In short, globalization has no face, just because it has several. It is like a prism with many facets that cannot all be grasped. What is more, above all the human being as individual has then to be regarded as "global" - with his own nature as image of God, and also humanity as a whole - with its quest for freedom and dignity. At this level the concept of globalization is appropriate, even if that level does not always succeed in presenting itself as evident for everyone. Thus the face that globalization must be given is the face of the human being. Globalization needs a human face. The Church's interest in globalization cannot consist in producing sociological analyses or in proposing economic and legal solutions; in what the church has directly to be interested is the preservation and promotion of man and of the goods important for him, namely the building of a world as a brotherly community for all. This is done through an anthropological, theological and ethical approach, to which Pope John Paul II referred when he said, "the standards for the life in society are found in man himself, in mankind as it has sprung from God's hand."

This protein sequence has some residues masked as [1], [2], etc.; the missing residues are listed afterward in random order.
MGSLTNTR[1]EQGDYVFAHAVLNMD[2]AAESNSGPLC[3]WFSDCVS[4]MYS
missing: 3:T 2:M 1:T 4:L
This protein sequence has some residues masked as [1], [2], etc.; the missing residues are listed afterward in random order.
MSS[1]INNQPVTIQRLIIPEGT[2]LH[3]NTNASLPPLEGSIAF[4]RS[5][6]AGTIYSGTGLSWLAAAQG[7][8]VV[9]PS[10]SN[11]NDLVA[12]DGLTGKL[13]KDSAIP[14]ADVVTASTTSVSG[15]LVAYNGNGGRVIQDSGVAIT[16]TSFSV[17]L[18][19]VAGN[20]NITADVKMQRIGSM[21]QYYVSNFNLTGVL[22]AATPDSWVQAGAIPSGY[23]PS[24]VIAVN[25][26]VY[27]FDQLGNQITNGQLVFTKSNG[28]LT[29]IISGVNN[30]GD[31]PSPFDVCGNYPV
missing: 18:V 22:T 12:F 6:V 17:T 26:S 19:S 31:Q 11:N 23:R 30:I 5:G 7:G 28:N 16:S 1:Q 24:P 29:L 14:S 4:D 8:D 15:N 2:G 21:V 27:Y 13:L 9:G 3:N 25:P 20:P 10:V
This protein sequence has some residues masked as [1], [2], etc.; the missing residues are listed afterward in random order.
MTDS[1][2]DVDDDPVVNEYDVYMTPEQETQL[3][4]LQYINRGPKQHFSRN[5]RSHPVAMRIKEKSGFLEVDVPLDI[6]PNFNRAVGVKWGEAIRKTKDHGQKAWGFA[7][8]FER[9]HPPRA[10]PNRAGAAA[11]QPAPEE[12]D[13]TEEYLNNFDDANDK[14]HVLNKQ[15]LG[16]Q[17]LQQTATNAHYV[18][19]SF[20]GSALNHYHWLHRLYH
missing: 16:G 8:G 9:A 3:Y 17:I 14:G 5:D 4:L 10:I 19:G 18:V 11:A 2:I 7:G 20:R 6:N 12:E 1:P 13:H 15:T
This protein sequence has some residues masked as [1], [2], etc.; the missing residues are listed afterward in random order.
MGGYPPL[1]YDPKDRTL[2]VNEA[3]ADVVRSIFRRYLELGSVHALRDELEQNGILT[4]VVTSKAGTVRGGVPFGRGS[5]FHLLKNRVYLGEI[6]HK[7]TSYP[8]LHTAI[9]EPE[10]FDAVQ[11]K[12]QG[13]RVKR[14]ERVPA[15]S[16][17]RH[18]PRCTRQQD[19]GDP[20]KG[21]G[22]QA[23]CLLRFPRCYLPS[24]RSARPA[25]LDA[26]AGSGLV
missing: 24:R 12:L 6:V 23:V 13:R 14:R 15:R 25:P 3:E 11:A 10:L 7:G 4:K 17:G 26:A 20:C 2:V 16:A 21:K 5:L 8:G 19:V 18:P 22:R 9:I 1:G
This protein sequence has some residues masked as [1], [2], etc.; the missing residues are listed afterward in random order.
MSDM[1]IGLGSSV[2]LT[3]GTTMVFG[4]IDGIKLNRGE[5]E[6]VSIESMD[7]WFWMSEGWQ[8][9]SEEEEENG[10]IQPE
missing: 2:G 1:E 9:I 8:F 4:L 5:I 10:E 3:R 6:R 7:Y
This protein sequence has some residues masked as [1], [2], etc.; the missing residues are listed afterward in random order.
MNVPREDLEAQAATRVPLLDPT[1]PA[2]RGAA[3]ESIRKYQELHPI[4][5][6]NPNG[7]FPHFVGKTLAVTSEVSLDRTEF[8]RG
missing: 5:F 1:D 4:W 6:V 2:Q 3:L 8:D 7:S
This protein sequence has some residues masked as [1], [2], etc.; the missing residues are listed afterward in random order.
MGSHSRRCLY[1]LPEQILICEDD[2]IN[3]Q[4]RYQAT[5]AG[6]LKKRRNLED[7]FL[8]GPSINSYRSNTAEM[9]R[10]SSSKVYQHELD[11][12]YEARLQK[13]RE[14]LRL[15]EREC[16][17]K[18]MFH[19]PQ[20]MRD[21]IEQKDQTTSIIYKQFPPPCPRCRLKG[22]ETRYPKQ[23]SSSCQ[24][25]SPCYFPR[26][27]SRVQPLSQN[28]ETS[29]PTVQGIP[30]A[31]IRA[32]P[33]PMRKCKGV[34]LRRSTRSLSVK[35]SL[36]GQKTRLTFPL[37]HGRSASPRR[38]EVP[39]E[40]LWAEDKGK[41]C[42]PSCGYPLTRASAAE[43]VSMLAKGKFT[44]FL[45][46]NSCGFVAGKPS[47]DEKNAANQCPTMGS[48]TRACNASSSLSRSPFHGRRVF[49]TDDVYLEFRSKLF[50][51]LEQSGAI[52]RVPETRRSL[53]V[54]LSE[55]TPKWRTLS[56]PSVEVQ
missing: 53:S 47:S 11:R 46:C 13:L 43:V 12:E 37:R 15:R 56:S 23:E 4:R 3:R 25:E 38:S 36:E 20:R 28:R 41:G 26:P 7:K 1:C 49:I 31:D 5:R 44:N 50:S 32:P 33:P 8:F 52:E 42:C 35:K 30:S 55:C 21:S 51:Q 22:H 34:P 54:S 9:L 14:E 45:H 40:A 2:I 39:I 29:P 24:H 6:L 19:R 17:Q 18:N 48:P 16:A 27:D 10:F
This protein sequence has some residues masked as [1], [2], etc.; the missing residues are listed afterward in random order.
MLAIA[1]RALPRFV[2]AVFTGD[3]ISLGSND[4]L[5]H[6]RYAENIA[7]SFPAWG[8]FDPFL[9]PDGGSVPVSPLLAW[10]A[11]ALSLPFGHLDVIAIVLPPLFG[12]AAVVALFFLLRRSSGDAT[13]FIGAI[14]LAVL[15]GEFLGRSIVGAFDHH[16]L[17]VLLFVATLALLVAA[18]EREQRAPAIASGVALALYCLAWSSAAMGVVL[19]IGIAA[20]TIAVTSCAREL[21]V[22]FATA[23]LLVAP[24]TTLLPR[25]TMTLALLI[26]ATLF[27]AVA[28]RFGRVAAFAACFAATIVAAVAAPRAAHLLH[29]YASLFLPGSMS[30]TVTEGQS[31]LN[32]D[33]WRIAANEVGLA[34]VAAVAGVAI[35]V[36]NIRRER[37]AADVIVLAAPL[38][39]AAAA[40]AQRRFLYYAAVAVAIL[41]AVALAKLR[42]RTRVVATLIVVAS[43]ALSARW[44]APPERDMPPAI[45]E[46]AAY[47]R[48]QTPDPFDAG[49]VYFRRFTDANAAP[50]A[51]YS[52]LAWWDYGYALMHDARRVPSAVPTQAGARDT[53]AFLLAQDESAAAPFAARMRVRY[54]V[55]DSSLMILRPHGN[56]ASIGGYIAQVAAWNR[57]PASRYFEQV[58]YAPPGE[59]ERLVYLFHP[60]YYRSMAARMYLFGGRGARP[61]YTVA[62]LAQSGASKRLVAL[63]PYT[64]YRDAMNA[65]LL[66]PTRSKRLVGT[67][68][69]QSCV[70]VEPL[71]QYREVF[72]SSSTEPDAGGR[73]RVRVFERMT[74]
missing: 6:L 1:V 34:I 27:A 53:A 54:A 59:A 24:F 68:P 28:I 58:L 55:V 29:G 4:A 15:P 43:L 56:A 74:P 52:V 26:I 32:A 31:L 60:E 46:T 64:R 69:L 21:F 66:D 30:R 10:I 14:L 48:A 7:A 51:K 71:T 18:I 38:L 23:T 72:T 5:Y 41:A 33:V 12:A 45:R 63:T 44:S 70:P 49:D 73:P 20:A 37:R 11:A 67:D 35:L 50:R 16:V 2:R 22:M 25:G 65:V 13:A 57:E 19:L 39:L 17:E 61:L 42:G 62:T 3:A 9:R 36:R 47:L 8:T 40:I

3. Relativism as Risk

The social projection of freedom of religion is therefore an important aspect of the globalized society. One cannot deny, however, that the globalization process promotes the tendency to relativism in a broader sense and to religious relativism in the strict sense; this leads to the fact that religions are presented as equal to each other and that each of them can lead people to salvation according to their own discretion. Then every religion - and especially Christianity - that appears with the claim to truth is logically seen as a fanatical and potentially fundamentalist movement.